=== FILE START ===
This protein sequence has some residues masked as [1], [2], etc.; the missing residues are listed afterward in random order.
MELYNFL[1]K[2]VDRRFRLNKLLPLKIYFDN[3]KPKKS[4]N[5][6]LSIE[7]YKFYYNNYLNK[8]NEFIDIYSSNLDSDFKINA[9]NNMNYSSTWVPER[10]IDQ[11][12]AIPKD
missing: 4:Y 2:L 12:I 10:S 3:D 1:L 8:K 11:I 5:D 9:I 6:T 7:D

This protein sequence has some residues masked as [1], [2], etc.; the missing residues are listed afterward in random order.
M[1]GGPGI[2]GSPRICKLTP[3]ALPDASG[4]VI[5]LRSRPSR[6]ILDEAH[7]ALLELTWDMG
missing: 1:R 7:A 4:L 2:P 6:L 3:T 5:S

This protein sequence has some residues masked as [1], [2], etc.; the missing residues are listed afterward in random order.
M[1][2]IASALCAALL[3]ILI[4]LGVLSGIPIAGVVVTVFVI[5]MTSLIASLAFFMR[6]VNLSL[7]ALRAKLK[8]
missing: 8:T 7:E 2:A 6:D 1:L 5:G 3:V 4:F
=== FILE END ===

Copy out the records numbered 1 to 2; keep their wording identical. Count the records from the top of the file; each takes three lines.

This protein sequence has some residues masked as [1], [2], etc.; the missing residues are listed afterward in random order.
MELYNFL[1]K[2]VDRRFRLNKLLPLKIYFDN[3]KPKKS[4]N[5][6]LSIE[7]YKFYYNNYLNK[8]NEFIDIYSSNLDSDFKINA[9]NNMNYSSTWVPER[10]IDQ[11][12]AIPKD
missing: 4:Y 2:L 12:I 10:S 3:D 1:L 8:K 11:I 5:D 9:I 6:T 7:D

This protein sequence has some residues masked as [1], [2], etc.; the missing residues are listed afterward in random order.
M[1]GGPGI[2]GSPRICKLTP[3]ALPDASG[4]VI[5]LRSRPSR[6]ILDEAH[7]ALLELTWDMG
missing: 1:R 7:A 4:L 2:P 6:L 3:T 5:S